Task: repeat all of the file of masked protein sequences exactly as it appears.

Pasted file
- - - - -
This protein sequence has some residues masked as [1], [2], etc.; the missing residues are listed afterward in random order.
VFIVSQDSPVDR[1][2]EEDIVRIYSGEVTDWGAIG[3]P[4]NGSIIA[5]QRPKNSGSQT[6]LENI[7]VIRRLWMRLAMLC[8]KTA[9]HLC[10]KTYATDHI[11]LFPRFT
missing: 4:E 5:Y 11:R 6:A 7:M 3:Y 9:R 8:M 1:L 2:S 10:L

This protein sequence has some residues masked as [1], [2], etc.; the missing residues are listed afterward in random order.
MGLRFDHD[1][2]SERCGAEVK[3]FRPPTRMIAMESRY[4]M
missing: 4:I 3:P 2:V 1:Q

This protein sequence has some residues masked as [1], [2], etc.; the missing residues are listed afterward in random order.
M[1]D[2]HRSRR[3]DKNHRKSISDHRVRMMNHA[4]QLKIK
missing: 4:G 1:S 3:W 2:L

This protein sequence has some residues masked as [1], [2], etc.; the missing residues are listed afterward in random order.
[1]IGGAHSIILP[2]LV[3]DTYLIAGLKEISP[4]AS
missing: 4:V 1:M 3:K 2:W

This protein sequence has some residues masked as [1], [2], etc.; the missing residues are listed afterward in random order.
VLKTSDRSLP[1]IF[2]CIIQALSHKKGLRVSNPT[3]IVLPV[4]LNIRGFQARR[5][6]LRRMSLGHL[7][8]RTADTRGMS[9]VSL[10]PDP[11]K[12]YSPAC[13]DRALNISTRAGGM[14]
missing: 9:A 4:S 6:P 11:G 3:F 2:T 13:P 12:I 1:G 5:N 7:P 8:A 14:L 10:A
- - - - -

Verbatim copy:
This protein sequence has some residues masked as [1], [2], etc.; the missing residues are listed afterward in random order.
VFIVSQDSPVDR[1][2]EEDIVRIYSGEVTDWGAIG[3]P[4]NGSIIA[5]QRPKNSGSQT[6]LENI[7]VIRRLWMRLAMLC[8]KTA[9]HLC[10]KTYATDHI[11]LFPRFT
missing: 4:E 5:Y 11:R 6:A 7:M 3:Y 9:R 8:M 1:L 2:S 10:L

This protein sequence has some residues masked as [1], [2], etc.; the missing residues are listed afterward in random order.
MGLRFDHD[1][2]SERCGAEVK[3]FRPPTRMIAMESRY[4]M
missing: 4:I 3:P 2:V 1:Q

This protein sequence has some residues masked as [1], [2], etc.; the missing residues are listed afterward in random order.
M[1]D[2]HRSRR[3]DKNHRKSISDHRVRMMNHA[4]QLKIK
missing: 4:G 1:S 3:W 2:L

This protein sequence has some residues masked as [1], [2], etc.; the missing residues are listed afterward in random order.
[1]IGGAHSIILP[2]LV[3]DTYLIAGLKEISP[4]AS
missing: 4:V 1:M 3:K 2:W

This protein sequence has some residues masked as [1], [2], etc.; the missing residues are listed afterward in random order.
VLKTSDRSLP[1]IF[2]CIIQALSHKKGLRVSNPT[3]IVLPV[4]LNIRGFQARR[5][6]LRRMSLGHL[7][8]RTADTRGMS[9]VSL[10]PDP[11]K[12]YSPAC[13]DRALNISTRAGGM[14]
missing: 9:A 4:S 6:P 11:G 3:F 2:T 13:P 12:I 1:G 5:N 7:P 8:A 14:L 10:A